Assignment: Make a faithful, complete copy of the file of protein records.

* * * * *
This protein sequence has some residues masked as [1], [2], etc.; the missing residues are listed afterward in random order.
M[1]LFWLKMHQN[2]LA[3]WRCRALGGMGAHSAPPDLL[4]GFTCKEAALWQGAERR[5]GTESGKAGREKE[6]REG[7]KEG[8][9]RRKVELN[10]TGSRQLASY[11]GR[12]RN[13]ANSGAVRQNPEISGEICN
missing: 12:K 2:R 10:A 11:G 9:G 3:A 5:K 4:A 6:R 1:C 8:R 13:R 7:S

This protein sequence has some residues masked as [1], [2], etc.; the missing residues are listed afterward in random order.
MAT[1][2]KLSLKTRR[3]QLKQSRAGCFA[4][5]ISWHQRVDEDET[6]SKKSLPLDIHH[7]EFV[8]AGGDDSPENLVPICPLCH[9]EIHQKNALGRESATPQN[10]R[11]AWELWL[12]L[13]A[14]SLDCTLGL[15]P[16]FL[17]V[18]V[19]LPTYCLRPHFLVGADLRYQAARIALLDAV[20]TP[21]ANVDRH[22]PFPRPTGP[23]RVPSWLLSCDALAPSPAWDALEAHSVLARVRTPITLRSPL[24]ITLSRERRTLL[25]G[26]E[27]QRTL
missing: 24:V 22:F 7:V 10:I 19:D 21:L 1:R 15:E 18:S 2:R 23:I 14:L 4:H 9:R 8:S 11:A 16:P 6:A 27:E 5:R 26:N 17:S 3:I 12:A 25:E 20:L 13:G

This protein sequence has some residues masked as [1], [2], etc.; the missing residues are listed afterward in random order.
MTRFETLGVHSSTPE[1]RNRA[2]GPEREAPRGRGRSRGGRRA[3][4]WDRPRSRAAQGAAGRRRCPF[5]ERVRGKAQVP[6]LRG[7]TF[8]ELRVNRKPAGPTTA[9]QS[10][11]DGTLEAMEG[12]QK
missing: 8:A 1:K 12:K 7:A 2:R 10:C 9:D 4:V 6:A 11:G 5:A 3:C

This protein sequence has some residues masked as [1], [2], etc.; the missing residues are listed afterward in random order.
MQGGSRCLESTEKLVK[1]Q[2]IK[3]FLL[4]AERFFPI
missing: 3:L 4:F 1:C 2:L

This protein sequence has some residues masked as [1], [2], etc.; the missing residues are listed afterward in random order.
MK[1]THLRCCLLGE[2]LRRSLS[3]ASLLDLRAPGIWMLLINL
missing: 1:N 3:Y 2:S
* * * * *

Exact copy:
This protein sequence has some residues masked as [1], [2], etc.; the missing residues are listed afterward in random order.
M[1]LFWLKMHQN[2]LA[3]WRCRALGGMGAHSAPPDLL[4]GFTCKEAALWQGAERR[5]GTESGKAGREKE[6]REG[7]KEG[8][9]RRKVELN[10]TGSRQLASY[11]GR[12]RN[13]ANSGAVRQNPEISGEICN
missing: 12:K 2:R 10:A 11:G 9:G 3:A 5:K 4:A 6:R 1:C 8:R 13:R 7:S

This protein sequence has some residues masked as [1], [2], etc.; the missing residues are listed afterward in random order.
MAT[1][2]KLSLKTRR[3]QLKQSRAGCFA[4][5]ISWHQRVDEDET[6]SKKSLPLDIHH[7]EFV[8]AGGDDSPENLVPICPLCH[9]EIHQKNALGRESATPQN[10]R[11]AWELWL[12]L[13]A[14]SLDCTLGL[15]P[16]FL[17]V[18]V[19]LPTYCLRPHFLVGADLRYQAARIALLDAV[20]TP[21]ANVDRH[22]PFPRPTGP[23]RVPSWLLSCDALAPSPAWDALEAHSVLARVRTPITLRSPL[24]ITLSRERRTLL[25]G[26]E[27]QRTL
missing: 24:V 22:F 7:V 10:I 19:D 21:L 1:R 15:E 18:S 2:R 23:I 14:L 4:H 9:R 8:S 11:A 16:P 6:A 27:E 5:R 26:N 17:S 3:I 12:A 25:E 20:L 13:G

This protein sequence has some residues masked as [1], [2], etc.; the missing residues are listed afterward in random order.
MTRFETLGVHSSTPE[1]RNRA[2]GPEREAPRGRGRSRGGRRA[3][4]WDRPRSRAAQGAAGRRRCPF[5]ERVRGKAQVP[6]LRG[7]TF[8]ELRVNRKPAGPTTA[9]QS[10][11]DGTLEAMEG[12]QK
missing: 8:A 1:K 12:K 7:A 2:R 10:C 9:D 4:V 6:A 11:G 5:A 3:C

This protein sequence has some residues masked as [1], [2], etc.; the missing residues are listed afterward in random order.
MQGGSRCLESTEKLVK[1]Q[2]IK[3]FLL[4]AERFFPI
missing: 3:L 4:F 1:C 2:L

This protein sequence has some residues masked as [1], [2], etc.; the missing residues are listed afterward in random order.
MK[1]THLRCCLLGE[2]LRRSLS[3]ASLLDLRAPGIWMLLINL
missing: 1:N 3:Y 2:S